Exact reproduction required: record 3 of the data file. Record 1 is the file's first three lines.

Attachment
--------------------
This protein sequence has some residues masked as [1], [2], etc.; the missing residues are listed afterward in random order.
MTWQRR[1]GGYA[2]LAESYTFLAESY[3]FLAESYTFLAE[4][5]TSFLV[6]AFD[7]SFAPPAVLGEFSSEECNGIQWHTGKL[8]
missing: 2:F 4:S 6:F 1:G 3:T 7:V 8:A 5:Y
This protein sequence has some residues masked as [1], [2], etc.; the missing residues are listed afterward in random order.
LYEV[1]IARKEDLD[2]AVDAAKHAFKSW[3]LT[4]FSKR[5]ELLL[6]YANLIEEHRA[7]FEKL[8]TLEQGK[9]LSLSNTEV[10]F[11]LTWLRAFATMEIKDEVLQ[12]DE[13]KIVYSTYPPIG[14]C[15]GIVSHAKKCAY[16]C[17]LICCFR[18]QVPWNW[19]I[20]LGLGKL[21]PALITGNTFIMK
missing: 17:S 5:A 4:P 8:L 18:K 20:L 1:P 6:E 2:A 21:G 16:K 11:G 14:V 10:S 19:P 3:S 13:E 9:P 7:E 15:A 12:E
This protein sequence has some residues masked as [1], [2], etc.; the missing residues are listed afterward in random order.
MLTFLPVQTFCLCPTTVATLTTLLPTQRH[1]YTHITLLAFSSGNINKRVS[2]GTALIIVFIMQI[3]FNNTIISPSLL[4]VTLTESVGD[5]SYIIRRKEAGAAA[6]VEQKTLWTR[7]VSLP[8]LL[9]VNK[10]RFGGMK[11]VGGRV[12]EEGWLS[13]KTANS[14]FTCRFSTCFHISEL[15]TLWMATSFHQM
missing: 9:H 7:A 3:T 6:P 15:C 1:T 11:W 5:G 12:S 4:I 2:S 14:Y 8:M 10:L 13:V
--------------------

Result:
This protein sequence has some residues masked as [1], [2], etc.; the missing residues are listed afterward in random order.
MLTFLPVQTFCLCPTTVATLTTLLPTQRH[1]YTHITLLAFSSGNINKRVS[2]GTALIIVFIMQI[3]FNNTIISPSLL[4]VTLTESVGD[5]SYIIRRKEAGAAA[6]VEQKTLWTR[7]VSLP[8]LL[9]VNK[10]RFGGMK[11]VGGRV[12]EEGWLS[13]KTANS[14]FTCRFSTCFHISEL[15]TLWMATSFHQM
missing: 9:H 7:A 3:T 6:P 15:C 1:T 11:W 5:G 12:S 4:I 2:S 14:Y 8:M 10:L 13:V